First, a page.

Urban Exploration Photography
Dark halls, narrow wet cold rooms, rusted metal, chains hanging from the ceiling – it`s like you`re moving through a horror movie setting. It appears to be a pictorial journey through a strange world – a nightmarish world of shadows and darkness as after an asteroid impact.
Lost places, abandoned buildings and infrastructure are my favourite locations to take pictures. “Urban Exploration” also known as “Urbex” is the exploring of urban, (mostly) abandoned structures.
In this article I will tell you how I became an urban explorer, and show you how you can take pictures like my urban exploration photos on my website. Hopefully you’ll be inspired to go outside to find more of those lost areas.
STEP ONE – FINDIN A LOCATION
The first step is to know the location of such abandoned places. When I got started with this hobby there was nothing on the internet about urbex or lost places. I had to search the locations for my pictures myself. But since then, a few things have changed. If you have a quick look on pages like Google Earth or Flickr you will soon find some adequate places to go. Of course you can also find them by walking attentively through the town you live in.
Ok, you have found some interesting places, and you are the owner of a DSLR or a camera to adjust exposure and aperture – now let’s get started!
For most of my urbex photos I take more than just one picture of the same scene with different camera settings to create an HDR later, so it’s important to use a tripod. With this you can set your camera’s f-number (aperture value) to a higher level around f/8 or f/16. This affects the depth of field. Using a tripod makes it possible to take shots from exactly the same spot, important for the HDR in the post-processing.
You can manage the brightness of the exposure with the shutter speed. It’s easy and the result is a much sharper picture. For example your camera settings might look like this:
- Aperture: f/14
- ISO: 50/100
- Shutter speed: variable, of course
Now you can take six or more shots with various exposure times. Sometimes three is enough, sometimes you need more than six. This depends on the differences of brightness (from shadows to highlights) in the certain situation.
The exposure time is a variable value which can not be set in a tutorial. But let me give you an example:
To take this indoor scene of the Car Parking Space image you see above, I took 8 different shots; the brightest one was 10 seconds (to get shadow detail) to the darkest one at 1/30th second (to get the details in the windows).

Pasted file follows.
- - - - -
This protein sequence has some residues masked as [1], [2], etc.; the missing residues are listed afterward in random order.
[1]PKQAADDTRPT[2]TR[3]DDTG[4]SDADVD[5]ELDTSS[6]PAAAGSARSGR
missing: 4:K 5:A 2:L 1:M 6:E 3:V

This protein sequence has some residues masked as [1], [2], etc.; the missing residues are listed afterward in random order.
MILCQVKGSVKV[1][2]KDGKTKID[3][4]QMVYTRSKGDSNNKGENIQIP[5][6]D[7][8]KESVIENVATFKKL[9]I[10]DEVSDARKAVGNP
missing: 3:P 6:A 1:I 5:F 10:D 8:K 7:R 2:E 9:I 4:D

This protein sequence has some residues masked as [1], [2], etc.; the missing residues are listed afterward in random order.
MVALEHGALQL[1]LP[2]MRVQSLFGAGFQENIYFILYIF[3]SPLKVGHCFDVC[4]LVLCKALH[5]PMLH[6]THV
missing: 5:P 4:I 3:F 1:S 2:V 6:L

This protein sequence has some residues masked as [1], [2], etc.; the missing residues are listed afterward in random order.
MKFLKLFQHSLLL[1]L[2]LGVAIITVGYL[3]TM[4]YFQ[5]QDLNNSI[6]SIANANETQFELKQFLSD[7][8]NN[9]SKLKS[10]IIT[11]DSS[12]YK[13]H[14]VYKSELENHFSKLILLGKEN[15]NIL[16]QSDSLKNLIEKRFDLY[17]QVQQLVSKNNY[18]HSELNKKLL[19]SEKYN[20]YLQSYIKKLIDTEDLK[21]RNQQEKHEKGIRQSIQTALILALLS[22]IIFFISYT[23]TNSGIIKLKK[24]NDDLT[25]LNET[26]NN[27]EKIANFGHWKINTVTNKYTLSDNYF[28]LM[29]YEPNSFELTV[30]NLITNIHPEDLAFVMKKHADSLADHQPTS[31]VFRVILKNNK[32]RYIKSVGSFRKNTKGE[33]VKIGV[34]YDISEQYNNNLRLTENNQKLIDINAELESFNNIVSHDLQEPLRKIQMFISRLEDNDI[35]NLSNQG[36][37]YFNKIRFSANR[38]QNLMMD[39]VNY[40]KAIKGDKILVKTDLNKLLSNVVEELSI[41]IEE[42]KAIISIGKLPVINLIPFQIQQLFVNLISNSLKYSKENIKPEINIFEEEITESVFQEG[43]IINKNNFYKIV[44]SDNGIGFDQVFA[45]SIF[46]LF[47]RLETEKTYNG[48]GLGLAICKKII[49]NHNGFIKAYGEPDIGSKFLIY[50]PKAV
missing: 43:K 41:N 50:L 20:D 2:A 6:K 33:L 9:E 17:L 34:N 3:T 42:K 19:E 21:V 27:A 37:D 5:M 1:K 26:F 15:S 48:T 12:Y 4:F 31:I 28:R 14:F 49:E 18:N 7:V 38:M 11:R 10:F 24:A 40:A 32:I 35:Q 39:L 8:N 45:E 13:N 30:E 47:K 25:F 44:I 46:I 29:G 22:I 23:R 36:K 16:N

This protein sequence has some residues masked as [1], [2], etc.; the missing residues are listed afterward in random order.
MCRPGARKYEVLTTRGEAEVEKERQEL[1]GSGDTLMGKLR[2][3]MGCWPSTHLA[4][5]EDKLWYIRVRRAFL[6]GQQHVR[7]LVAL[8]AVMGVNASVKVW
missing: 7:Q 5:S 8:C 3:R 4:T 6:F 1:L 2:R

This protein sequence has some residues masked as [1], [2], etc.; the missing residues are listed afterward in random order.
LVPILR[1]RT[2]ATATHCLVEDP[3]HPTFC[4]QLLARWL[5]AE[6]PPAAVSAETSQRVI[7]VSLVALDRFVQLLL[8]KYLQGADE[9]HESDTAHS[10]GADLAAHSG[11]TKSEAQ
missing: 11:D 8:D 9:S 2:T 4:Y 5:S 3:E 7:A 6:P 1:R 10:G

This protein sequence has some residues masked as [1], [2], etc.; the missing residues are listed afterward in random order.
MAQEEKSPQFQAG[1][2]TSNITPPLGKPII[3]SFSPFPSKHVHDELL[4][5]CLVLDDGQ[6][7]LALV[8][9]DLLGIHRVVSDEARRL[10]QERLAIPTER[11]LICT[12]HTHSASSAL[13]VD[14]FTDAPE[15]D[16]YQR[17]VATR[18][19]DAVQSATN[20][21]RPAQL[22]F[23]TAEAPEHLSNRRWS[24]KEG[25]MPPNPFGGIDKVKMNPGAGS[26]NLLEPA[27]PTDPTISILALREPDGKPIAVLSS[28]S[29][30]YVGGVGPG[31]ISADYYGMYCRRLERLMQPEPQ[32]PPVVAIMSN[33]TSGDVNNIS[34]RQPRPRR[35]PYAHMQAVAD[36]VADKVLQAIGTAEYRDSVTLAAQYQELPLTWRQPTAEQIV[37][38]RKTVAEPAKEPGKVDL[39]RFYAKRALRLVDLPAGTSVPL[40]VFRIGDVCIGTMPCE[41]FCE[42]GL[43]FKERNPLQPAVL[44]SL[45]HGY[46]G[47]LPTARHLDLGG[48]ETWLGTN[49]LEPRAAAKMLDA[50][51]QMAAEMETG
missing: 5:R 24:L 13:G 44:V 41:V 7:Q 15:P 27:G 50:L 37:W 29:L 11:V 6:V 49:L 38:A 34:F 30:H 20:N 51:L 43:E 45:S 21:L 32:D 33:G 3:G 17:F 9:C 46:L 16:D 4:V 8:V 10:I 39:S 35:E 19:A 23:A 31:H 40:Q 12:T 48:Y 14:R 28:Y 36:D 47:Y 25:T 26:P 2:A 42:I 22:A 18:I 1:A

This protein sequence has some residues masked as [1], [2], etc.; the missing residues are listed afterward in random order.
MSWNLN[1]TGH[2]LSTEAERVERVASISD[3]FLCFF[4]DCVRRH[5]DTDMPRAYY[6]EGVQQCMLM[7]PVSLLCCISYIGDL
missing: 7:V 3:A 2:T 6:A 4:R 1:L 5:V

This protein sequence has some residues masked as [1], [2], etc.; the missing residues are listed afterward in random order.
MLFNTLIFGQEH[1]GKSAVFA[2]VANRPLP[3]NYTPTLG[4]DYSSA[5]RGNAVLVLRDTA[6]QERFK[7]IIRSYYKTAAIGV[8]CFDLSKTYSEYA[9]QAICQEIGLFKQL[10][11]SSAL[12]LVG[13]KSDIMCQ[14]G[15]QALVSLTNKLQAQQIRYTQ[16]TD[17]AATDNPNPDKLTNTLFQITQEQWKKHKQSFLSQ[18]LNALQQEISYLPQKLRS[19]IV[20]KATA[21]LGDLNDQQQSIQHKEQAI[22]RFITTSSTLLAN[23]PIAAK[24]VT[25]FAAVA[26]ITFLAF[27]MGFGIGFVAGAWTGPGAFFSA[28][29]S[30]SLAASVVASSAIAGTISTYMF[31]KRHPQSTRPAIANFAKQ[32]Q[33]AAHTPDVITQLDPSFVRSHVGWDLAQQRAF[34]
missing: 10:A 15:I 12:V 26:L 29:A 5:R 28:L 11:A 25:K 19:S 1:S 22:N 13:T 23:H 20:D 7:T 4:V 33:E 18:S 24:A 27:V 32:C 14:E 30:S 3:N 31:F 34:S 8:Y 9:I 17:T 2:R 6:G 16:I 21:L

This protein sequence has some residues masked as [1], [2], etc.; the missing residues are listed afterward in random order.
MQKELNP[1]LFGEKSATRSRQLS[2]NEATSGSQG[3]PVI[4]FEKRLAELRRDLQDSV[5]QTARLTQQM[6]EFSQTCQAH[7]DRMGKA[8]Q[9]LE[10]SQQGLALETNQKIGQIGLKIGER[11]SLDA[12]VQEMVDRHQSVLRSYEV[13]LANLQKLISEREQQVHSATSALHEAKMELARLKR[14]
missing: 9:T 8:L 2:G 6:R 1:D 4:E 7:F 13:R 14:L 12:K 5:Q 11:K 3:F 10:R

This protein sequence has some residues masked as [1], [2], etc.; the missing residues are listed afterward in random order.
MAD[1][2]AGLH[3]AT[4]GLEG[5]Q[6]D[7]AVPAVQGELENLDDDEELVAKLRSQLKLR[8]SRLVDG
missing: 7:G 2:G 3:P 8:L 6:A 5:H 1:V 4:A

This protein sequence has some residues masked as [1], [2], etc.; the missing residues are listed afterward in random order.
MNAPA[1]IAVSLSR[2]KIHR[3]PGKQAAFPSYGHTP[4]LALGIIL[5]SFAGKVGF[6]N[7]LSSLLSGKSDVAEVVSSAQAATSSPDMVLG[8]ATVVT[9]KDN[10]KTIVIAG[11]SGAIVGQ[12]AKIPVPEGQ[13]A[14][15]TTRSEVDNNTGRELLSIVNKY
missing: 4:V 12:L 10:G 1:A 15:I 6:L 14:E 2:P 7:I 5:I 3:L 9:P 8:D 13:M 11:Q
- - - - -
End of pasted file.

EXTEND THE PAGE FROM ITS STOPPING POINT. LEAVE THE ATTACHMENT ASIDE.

After the “outdoor work” is done you can start the post-processing. I take my shots in RAW Format, so I start editing in the Raw Converter. However, that is another tutorial. For the HDR I use PhotoMatix to edit the pictures.
Here you have to try different settings. I usually create a tone mapped image and save the result as a TIF file. After this I start Photoshop and the creative work begins…
In PS I work with different layers, contrast and tone correction, color changing etc. Here you have to be creative and find your own style to make your picture a unique one.
To take photos in bunkers like my series of the Maginot Line, you need to bring all the light to the place by yourself. The technique is nearly the same as in a “normal” abandoned place. You will just need additional flashlights and lamps in your bag to create the lightning you want. The trick is to set up the lamps and flashlights so they do not shine directly (flares!) back toward the camera, while still brightening the space evenly.
The most important part of the process is shooting at the location. That is where your photo comes into existence. You will need a little operating experience to figure out how it works. It’s all about continuing to practice and experimenting.
I hope I was able to bring you a bit closer to my way of working . More inspiration you can find on my website.
Do have any Urbex places you’ve discovered that you’d like to share? Please do so in the comments below.
Need more information on doing HDR – check out these resources:
- Five Minutes to Realistic HDR using Lightroom and a 32-Bit Plugin
- 5 Tips for Successful HDR Photos
- How to Create Realistic Looking HDR Photographs
- Tips for Great HDR Sunsets
- The 10 Steps Every HDR Photographer Goes Through
- HDR and Beyond – Seeing is Believing!
- Setting Up Your Digital Camera For HDR Shooting-Part one of a 3 part series – follow the links to read part two and three also
Table of contents
- ADVANCED GUIDES
- Urban Exploration Photography – Urbex
- CREATIVE TECHNIQUES